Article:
Nitpick: Super Street Blaz Tekken Arcade Version Extend 2.0
[Continued] Page 2
Now, let’s fast-forward to the present. We have the luxury of online connectivity which enables to download content for a game, play with friends online, and receive patches and updates. One would think that yearly revisions and sequels would disappear after the adoption of the online means of distribution. After all, patches and updates could be downloaded at any time the developers make it available and characters can be bought as downloadable content. Even major revisions and changes can be made a product and sold digitally cutting down on costs to physically release a new game. Why is it then that we still have frequent revisions of games?
Blazblue is one example and is criminal to these practices. Blazblue made its debut in 2009 for the Xbox 360 and the PlayStation 3. Since then the game has seen an annual release with the exception of 2011, though this is debatable since it was released for portable systems rather than consoles. You can easily argue that Blazblue’s sequels require physical releases rather than digital because of the great many changes that alter the interface, gameplay, and features entirely, however, you can easily argue that they should’ve created a game that can easily adopt these changes through online distributional means.
Personally it’s annoying that I have to buy a new version of the game every year. Luckily Aksys Games have made it cheap by making the subsequent versions of Blazblue $40, compared to the $60 that games normally retail for. Even so, it’s baffling to me that that the developers, or publishers, opted to not release these yearly updates/revisions for a low price online. A few new characters, updated moves, some feature changes, charge it for a measly $20 or $30 dollars and you’re good to go! This easily sets apart a revision from a proper sequel or a title that could fall under that category. Revisions would be minor alterations of the game and with a bit of new features. Sequels would be departures from the previous releases adding in all the things that revisions do as well as a gameplay overall or perhaps drastic changes.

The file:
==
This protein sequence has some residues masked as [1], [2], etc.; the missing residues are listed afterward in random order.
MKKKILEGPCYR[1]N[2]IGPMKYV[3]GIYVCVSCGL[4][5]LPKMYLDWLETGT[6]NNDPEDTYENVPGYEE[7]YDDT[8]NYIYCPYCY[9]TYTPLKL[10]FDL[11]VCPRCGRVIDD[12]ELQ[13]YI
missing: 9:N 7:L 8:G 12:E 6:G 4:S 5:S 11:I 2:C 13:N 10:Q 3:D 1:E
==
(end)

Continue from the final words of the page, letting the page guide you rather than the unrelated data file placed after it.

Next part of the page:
Blazblue currently has three proper major titles: Calamity Trigger, Continuum Shift, and the just announced Chrono Phantasma. Among these are two revisions Continuum Shift II and Continuum Shift Extend. These revisions aren’t a big departure from each other. Some patches that balances characters and new characters that were introduced as DLC were the gist of these releases. It’s odd then that it would be fitting for a physical release rather than an update. Perhaps this an easy cash grab as well as to get attention for those who don’t know about the franchise but even so, I find it somewhat insulting that they expect me to pay large sums when they have alternatives available. Now, while US players are a bit lucky and get the $40 versions of the game, the Japanese players aren’t. Although they may be revisions, often times they will pay the same price across the board for all revisions and sequels. They have it particularly rough, so we should count ourselves lucky.
My main problem with all these releases of sequels and revisions on an annual basis is that it’s hard to distinguish what truly is a revision and a sequel and what changes exactly warrant a great price point. Everything becomes gray and starts to mold together making it hard to distinguish what exactly we are paying for. Essentially, we become pawns in a way because game companies are pushing to see how little they can put into the game and charge a large sum of money. It also brings up the idea where game developers can remove or keep certain aspects of the game out for a possible revision in the future, which is possibly what happened with Marvel vs. Capcom 3.
If you have the money you probably wouldn’t complain about these things. Even if money wasn’t the main issue, I still think this is an important issue to bring up because we could possibly see situations where revisions occur a lot more often they should and possibly be charged an absurd amount of money for it. So what’s the basic take on the idea of the crazy revision sequel situation? Let’s just get rid of the physical release of revisions and keep it online, keep sequels and major releases as physical releases, and keep everything simple.